Of the nine, five have indicated that the matter will be considered as part of their revised statement of licensing policy that will be introduced over the next year. Two confirmed that informal arrangements had been implemented with some operators, although no enforcement procedures had yet been engaged.
According to the Poppleston Allen, many licensing officers have concerns regarding the legality of setting minimum alcohol prices following last month’s introduction of the ban on sales below the combined total of VAT and duty, via the Licensing Act 2003 (Mandatory Licensing Conditions) Order 2014.
Separately, the research found that 10 licensing authorities have confirmed that they are planning to ban sales of high strength alcohol as part of the revision of their statement of licensing policy. The regions include Bedford, Canterbury, Eastbourne, Hackney, Haringey, Hounslow, Oxford, Southampton, Tameside and Wakefield.
In addition, five councils - Camden, Chelmsford, Conwy, Islington and Wrexham - have confirmed interest in introducing a “Reduce the Strength Campaign”, following the introduction of the scheme in Ipswich, which sees outlets agree to remove ‘super strength’ (6.5% ABV+) alcohol from their shelves.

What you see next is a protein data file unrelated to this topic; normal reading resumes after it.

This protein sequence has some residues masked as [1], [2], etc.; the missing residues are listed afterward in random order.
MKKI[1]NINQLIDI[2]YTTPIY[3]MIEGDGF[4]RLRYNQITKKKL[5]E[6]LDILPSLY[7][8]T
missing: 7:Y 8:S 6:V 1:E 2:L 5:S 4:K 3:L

Currently Bath & North East Somerset, Camden, Ealing, Medway, Portsmouth, Swale and Welwyn Hatfield have imposed conditions on some premises licences, restricting the sale of beers and ciders above 6.5% ABV.
Crawley, Derby, Hastings, Mid-Suffolk, Milton Keynes and Wolverhampton have all run voluntary schemes restricting the sale of high strength alcoholic beverages.
Graeme Cushion, partner at Poppleston Allen, said: “Whilst only 10.9% of licensing authorities may be considering or implementing such alcohol regulation strategies, following the introduction of the Government’s Local Action Areas in early 2014, such voluntary schemes may be seen as a more popular approach to tackling issues related to the licensed trade.”